Nick Gray, entrepreneur and author of The 2-Hour Cocktail Party: How to Build Big Relationships at Small Gatherings is a treasure trove of insights and practical tips on how to throw better parties and events. The corporate meeting world and individuals alike stand to learn a lot from his unique insights.
What makes a great event?
Is it the venue? The company? The drinks?
Nick Gray, entrepreneur and author of The 2-Hour Cocktail Party: How to Build Big Relationships at Small Gatherings, has hosted hundreds of parties and has turned throwing events into a science.
In the coming weeks and months, startups and business alike will throw team offsites, cocktail, and holiday parties. These events are designed to connect people and build better relationships with the members of your team and community. By following a few of Nick’s simple tips, you can ensure your party hits the mark!
First, Nick highly recommends a cocktail party opposed to a dinner party. Dinner parties can have a “clumping” effect meaning you are sat next to the same few people and have little opportunities to mingle with new party goers. He also listed the complications and disruption of flow that food can have on an event.
Snacks and finger foods, perhaps a charcuterie board, will be enough to keep people satisfied and on their feet! And yes, it is our job as the host to encourage standing, movement, mingling, and dancing (sure why not). It is the facilitator, or host’s, job to keep the party flowing. In Nick’s book, he has a very specific structure to the party, but we don’t want to give away all the gold!
Here’s an acronym coined by Nick Gray himself that guarantees connection amongst your attendees. Let’s dive into the NICK party formula.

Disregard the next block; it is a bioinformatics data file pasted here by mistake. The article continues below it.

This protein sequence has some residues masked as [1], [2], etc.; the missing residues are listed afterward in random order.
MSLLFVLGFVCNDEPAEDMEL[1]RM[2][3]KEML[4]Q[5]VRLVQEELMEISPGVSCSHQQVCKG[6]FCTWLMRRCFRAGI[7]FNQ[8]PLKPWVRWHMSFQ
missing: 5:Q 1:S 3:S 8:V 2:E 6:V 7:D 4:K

Inform all attendees they will be wearing name tags at the event. Let’s face it, remembering a bunch of new names can be overwhelming. Having everyone at the party/event where name tags removes a big point of friction when making new connections.
Ice breakers are a great way to relax a room. Nick states the three different levels of ice breakers (green, yellow, and the daunting red) and the importance of picking one that creates zero judgment and is simple to answer. Example of a green icebreaker being “what’s your favorite breakfast food” and a red being “what’s your greatest fear”. Yikes, right? Let’s stick with green and keep the party light and fun!
This could be wine or mixed drinks or an assortment of non-alcoholic beverages for people to enjoy. Nick recommends straying from beer because “beer drinkers are brand loyal.”
Kick everyone out at the end.
Creating a defined time limit for the party relieves a level of anxiety on party and attendance length. No reason for the Irish Goodbye at a Nick Gray themed party, the host is responsible for keeping the fun to two hours.
When it comes to the size of the party, Nick suggests that you aim for between around 15 people. In a corporate setting, you may be forced to host a larger number of people. If that does happen, Nick had some unique insights into parties that ventured just outside of his framework of the home hosted cocktail party of 15 people.
Let’s say your team dinner was sixty people. First, Nick recommends attempting to throw a cocktail hour prior to being locked in for dinner.
Once your event moves to dinner, Nick recommends splitting into smaller groups, with the magic number of people around a dinner table being six, which allows for everyone to contribute to the conversation without fracturing into smaller groups.
Whether you are responsible for hosting a team event in a business setting, or throwing a cocktail party for friends in your home, the conversation with Nick and Conner is worth a listen! You can also find his book here.
Tune into the Travel Nerds podcast to hear a step by step event hosting formula from a party planning guru. Keep up with Travel Nerds and Allfly to see the results from our team party this month!